A 17-year population-based study examines the risk of corneal surface damage and epidemiology of aqueous-deficient dry eye disease in Taiwan.
Aqueous-deficient dry eye disease increases the risk of corneal surface damage, such as recurrent corneal erosion, corneal ulcers, or corneal scars.
The risk factors for corneal surface damage in aqueous-deficient dry eye disease include younger age (<18 years), female sex, diabetes mellitus, and autoimmune diseases.
The prevalence of aqueous-deficient dry eye disease increases during the study period, especially in patients older than 65 years.
To investigate the epidemiologic characteristics and risk of corneal surface damage in patients with aqueous-deficient dry eye disease (DED) in Taiwan.
Retrospective, population-based cohort study.
We used claims data in the Taiwan National Health Insurance Research Database from 1997 to 2013 of patients with DED, defined according to diagnoses, drug codes, and clinical follow-up. A comparison cohort without DED was selected through propensity score matching. The main outcome measures were corneal surface damage, including corneal erosion, corneal ulcers, or corneal scars.
Patients with DED had a significantly higher rate of corneal surface damage (hazard ratio [HR]: 2.70; 95% confidence interval [CI] 2.38-3.06, P < .001), especially higher in patients aged <18 years (HR 6.66; 95% CI 3.58-12.41) than in older patients and in women (HR 2.98; 95% CI 2.57-3.46) than in men (HR 2.22; 95% CI 1.78-2.77), compared to those in the non-DED cohort. DED with diabetes mellitus ( P = .002), rheumatoid arthritis ( P = .029), or systemic lupus erythematosus ( P = .005) was positively associated with corneal surface damage. The overall prevalence of DED was 7.85%, higher among women (10.49%) than men (4.92%), and increased with age (0.53%, 3.94%, 10.08%, and 20.72% for ages <18, 18-39, 40-64, and >65 years, respectively). The prevalence increased gradually during the study period.
The younger age group (<18 years) had the highest risk of corneal surface damage in aqueous-deficient DED. Other predisposing factors included female sex, diabetes, and autoimmune diseases. To improve clinical care, special attention is required for patients with DED with these risk factors.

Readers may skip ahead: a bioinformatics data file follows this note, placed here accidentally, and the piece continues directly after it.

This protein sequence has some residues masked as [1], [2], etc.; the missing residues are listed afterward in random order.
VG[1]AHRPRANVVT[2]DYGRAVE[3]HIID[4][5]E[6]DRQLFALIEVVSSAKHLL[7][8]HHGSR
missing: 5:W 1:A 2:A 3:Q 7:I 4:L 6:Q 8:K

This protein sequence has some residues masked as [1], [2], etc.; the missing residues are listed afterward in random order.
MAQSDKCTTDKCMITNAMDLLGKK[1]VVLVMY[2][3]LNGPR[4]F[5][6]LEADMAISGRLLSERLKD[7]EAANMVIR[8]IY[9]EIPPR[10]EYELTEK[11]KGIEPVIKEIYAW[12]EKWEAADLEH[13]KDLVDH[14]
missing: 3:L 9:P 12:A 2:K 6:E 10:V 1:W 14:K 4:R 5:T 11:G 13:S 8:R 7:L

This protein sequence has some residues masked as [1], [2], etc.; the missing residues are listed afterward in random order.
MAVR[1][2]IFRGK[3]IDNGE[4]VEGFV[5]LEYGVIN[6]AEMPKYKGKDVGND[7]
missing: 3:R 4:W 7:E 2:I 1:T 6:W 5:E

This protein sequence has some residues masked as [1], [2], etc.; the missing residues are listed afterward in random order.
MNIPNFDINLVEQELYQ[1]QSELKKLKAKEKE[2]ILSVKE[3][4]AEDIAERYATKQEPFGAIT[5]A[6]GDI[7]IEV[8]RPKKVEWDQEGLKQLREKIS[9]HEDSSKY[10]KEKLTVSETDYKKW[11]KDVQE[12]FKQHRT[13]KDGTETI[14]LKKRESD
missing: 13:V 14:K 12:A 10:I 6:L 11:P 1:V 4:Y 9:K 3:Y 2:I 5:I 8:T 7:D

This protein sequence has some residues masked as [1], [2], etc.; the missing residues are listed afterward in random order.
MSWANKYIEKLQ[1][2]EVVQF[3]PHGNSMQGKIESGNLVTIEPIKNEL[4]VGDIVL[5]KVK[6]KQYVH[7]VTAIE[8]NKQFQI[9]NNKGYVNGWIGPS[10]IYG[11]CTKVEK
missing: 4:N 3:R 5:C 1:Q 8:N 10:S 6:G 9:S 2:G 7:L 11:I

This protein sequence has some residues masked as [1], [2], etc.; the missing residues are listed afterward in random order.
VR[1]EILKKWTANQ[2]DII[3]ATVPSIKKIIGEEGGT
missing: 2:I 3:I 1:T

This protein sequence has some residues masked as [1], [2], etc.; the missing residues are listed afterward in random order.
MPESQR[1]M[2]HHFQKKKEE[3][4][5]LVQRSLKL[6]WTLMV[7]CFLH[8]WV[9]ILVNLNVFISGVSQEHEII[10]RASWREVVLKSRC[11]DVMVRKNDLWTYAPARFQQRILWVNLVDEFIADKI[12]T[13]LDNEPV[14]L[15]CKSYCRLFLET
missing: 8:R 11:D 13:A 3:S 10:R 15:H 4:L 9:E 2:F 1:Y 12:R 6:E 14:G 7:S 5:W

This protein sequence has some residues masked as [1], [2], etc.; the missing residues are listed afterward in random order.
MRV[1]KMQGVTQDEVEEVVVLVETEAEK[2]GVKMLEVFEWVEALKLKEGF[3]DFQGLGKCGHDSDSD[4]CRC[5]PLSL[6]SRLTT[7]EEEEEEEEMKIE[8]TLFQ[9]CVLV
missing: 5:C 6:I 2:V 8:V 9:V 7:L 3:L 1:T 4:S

T he increasing prevalence of dry eye disease (DED) has become a global health concern. The prevalence estimates for DED range from 5% to 50%, which vary with different definitions of DED and the characteristics of the study population. The prevalence appears higher in individuals of Asian ethnicity, and there is now an increased awareness of DED among young adults. , In Taiwan, the prevalence rate in patients older than 65 years is 33.7%. In a population-based study, the overall rate was found to be 4.6%, although patients younger than 20 years were excluded. DED is a multifactorial disease that leads to damaged ocular surface and visual disturbance, thereby affecting quality of life, and is the most common reason for seeking medical eye care services. DED imposes a significant economic burden on the patient and the society, directly through medical cost and indirectly by reducing work productivity.
The 2 main categories of DED classification are aqueous-deficient and evaporative DED, in which aqueous-deficient DED is mainly associated with decreased lacrimal secretion, while evaporative DED is owing to meibomian gland dysfunction, though there are overlaps between the 2 groups. The International Dry Eye Workshop II (DEWS II) has described tear film instability, hyperosmolarity, ocular surface inflammation and damage, and neurosensory abnormalities as the key pathologic mechanisms in the development of DED. An unstable tear film does not provide sufficient protection of the ocular surface. DED leads to characteristic punctate epithelial keratitis, filamentary keratitis, superior limbic keratoconjunctivitis, lid parallel conjunctival folds, and lid wiper epitheliopathy. The disrupted ocular surface can lead to more severe corneal surface abnormalities, such as recurrent corneal erosion, corneal ulcers, and corneal scars. However, studies have reported that DED is associated with corneal erosion, sterile corneal ulcers, or microbial corneal ulcers only when it is concomitant with systemic diseases such as diabetes mellitus (DM) and autoimmune diseases.
In the clinic, patients with DED could present with no to severe corneal surface damage. Several studies have provided information on the risk factors of DED. However, none have investigated the risk of corneal surface damage in DED. Therefore, we conducted this population-based study to identify the risk of corneal surface damage in patients with aqueous-deficient DED in Taiwan. Furthermore, we identified the epidemiology of aqueous-deficient DED in the population.
The National Health Insurance Research Database (NHIRD) is maintained by the National Health Research Institutes of Taiwan. The NHIRD contains registration files and original claims data for reimbursement. All data from the NHIRD are encrypted and de-identified. The Longitudinal Health Insurance Database, a subset of the NHIRD, contains original claims data of 1 million randomly sampled beneficiaries. We accessed data from January 1, 1997, to December 31, 2013, for this population-based study. This study adhered to the tenets of the Declaration of Helsinki and was approved by the Ethics Institutional Review Board of Chang Gung Memorial Hospital (IRB: 102-2147B), which waived requirements for informed consent because the medical data were de-identified.
Patient Enrollment and Exclusion Criteria